On 15 March at least 49 people were shot dead in two mosques in New Zealand's Christchurch. Speaking to Sputnik, professor of international law Alexander Gillespie, and Laura Bliss, a British expert on social media law, shared their opinions on the latest developments related to the Friday terror attack.
New Zealand's national security threat level has been raised following the Friday assault on two Christchurch mosques which claimed the lives of about 49 people and left more than 20 injured.
One of the alleged perpetrators, a 28-year-old Australian who identified himself as Brenton Tarrant, live-streamed the shooting for almost 17 minutes on Facebook with a GoPro camera. Prior to the assault, the Australian wrote a 73-page manifesto that detailed his plan to carry a "terrorist attack" and called himself a "fascist".
While social media platforms Twitter, Instagram and Facebook rushed to suspend the shooter's accounts following the attack, they failed to timely raise the alarm over the 17-minute footage of the attack, Laura Bliss, a British expert on social media law from the Edge Hill University, highlighted.
"With regard to Twitter's lack of response with the shooting video, it is clear that social media is providing a new way to commit extremist behaviour and it is something all social media companies need to tackle", she opined.The British social media expert stressed that "though all these companies have terms of service agreements in place, it is clear that mistakes are continuing to occur".
"For me, part of the problem is the lack of consistency between service agreements and their application to real scenarios", she said. "Twitter, and other social media companies need to be more open with how they train moderators and what they are doing to resolve these issues. I think it is about time that universal codes of conduct where put in place to create consistency across all platforms".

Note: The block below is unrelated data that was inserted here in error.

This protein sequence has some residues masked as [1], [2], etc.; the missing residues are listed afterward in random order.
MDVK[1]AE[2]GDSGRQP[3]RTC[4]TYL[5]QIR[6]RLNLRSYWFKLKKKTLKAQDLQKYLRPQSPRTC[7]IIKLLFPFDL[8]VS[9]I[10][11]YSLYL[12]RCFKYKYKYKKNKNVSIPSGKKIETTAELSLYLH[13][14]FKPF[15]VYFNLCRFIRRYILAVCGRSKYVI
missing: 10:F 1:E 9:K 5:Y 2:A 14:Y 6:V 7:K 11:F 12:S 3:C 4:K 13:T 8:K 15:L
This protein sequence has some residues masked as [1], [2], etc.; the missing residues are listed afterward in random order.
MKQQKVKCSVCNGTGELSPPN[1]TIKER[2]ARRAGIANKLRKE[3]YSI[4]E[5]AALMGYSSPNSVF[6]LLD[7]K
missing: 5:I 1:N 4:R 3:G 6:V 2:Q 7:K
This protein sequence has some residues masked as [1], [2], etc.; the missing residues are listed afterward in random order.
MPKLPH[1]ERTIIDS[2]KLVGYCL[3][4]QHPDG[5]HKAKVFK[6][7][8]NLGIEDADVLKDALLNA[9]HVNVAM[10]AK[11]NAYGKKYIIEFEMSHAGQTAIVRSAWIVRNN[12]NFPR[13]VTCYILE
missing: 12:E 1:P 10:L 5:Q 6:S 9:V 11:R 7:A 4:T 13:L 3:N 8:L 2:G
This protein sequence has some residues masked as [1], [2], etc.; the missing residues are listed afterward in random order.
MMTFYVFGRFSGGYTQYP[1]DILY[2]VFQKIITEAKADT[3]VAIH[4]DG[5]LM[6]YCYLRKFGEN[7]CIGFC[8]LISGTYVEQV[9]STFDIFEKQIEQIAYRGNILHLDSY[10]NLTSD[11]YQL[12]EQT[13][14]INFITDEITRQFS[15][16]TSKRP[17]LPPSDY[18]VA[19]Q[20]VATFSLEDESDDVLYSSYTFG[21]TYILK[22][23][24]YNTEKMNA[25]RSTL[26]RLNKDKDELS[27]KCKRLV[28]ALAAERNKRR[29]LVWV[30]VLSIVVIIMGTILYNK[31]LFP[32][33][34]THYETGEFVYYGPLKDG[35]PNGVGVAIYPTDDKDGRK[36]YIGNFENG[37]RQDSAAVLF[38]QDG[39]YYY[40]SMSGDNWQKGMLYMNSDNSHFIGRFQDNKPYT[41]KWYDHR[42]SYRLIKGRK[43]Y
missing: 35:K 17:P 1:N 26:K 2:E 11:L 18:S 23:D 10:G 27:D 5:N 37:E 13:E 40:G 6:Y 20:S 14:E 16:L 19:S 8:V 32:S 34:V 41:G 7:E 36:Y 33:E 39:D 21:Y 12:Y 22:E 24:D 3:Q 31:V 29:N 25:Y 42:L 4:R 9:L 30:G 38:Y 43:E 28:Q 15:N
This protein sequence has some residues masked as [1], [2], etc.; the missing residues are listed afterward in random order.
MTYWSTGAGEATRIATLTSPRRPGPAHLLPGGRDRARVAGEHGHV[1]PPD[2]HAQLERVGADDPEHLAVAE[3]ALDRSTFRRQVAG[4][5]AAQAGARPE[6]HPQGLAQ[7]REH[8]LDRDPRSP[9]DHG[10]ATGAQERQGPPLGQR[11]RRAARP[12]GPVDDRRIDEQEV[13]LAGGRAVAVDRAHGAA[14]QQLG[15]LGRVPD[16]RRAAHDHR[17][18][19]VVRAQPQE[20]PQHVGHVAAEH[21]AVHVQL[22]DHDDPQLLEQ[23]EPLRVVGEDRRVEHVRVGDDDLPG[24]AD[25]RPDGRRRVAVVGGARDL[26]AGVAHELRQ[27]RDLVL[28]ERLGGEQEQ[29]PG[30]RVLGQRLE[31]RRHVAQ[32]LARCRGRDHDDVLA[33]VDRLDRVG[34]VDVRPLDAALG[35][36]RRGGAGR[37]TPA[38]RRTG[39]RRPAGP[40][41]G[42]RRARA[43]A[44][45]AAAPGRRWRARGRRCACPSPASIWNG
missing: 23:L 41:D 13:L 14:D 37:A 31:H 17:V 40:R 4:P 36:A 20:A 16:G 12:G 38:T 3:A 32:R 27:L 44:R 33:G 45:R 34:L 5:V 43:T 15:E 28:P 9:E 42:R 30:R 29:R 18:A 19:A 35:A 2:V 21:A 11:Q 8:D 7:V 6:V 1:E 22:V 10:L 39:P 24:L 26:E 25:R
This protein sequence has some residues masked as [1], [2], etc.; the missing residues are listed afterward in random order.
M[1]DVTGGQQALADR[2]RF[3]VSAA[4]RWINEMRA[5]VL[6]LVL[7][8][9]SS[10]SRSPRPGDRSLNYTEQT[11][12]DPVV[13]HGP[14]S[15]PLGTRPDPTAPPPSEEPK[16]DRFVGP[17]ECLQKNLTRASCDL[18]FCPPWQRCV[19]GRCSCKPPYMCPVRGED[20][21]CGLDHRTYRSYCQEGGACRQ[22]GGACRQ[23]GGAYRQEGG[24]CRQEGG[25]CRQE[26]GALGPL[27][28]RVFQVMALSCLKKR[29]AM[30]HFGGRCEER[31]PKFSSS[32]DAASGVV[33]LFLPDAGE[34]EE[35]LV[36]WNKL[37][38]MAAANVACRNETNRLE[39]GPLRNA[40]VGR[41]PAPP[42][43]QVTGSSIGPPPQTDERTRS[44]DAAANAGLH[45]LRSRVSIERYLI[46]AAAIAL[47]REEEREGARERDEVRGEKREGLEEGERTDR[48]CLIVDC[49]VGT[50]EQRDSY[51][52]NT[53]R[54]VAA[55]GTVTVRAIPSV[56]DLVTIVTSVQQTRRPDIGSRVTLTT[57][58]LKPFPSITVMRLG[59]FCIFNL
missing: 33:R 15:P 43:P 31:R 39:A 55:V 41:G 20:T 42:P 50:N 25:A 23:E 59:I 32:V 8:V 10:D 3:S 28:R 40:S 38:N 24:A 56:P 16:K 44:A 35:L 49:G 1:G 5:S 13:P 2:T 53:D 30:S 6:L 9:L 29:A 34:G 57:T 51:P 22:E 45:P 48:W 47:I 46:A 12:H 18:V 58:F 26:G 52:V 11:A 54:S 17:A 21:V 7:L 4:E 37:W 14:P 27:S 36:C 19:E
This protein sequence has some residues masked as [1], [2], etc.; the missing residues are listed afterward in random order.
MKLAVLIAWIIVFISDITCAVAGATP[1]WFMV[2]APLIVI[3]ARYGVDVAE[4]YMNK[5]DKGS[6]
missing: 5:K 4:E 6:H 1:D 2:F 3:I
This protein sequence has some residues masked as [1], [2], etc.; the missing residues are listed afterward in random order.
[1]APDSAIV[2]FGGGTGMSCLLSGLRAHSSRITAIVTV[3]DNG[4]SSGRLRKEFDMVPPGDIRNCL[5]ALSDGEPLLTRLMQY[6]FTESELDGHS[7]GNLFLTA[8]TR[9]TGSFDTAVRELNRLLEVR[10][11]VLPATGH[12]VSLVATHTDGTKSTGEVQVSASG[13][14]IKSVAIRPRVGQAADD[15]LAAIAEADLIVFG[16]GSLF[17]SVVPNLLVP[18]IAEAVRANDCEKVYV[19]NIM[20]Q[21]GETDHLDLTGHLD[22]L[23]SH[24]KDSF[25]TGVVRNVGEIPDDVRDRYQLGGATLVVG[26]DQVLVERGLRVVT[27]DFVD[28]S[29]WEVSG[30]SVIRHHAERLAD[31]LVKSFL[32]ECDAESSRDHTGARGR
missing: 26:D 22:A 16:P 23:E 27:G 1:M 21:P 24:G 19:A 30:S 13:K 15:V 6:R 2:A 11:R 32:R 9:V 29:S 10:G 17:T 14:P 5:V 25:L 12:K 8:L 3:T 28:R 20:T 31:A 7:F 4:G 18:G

New Zealand police called upon social media users not to circulate the footage of the attack: "It shouldn't be in the public domain and we are doing everything we can to remove it," police chief Mike Bush told journalists.
Speaking to Sputnik, Alexander Gillespie, professor of international law at the University of Waikato, New Zealand, opined that the shooting incident came out of the blue: "Our terror rating for our country before this incident was classified as low; and it moved up from very low in 2014."
"New Zealand has been completely blindsided by what's happened; we've had no idea that was going to happen with us", he said. "Last year we rated the second most peaceful country on the planet."According to Gillsepie, "extreme" right-wing groups have never posed a challenge to New Zealand's security: "There were always problems on the streets maybe with fights with young people — but they've never seemed to represent an extreme terror as what's happened here".
Gillsepie specified that it was still "unknown whether the shooter was licensed or unlicensed" and whether he got his weapons from a legal source or modified them.
The attack took place around 01:40 p.m. local time on 15 March. One of the four suspects detained by the police in connection with the attacks has been indicted on murder charges and will appear in court tomorrow. One person is believed to be innocent while two others still remain under investigation.
The views and opinions expressed by the speakers do not necessarily reflect those of Sputnik.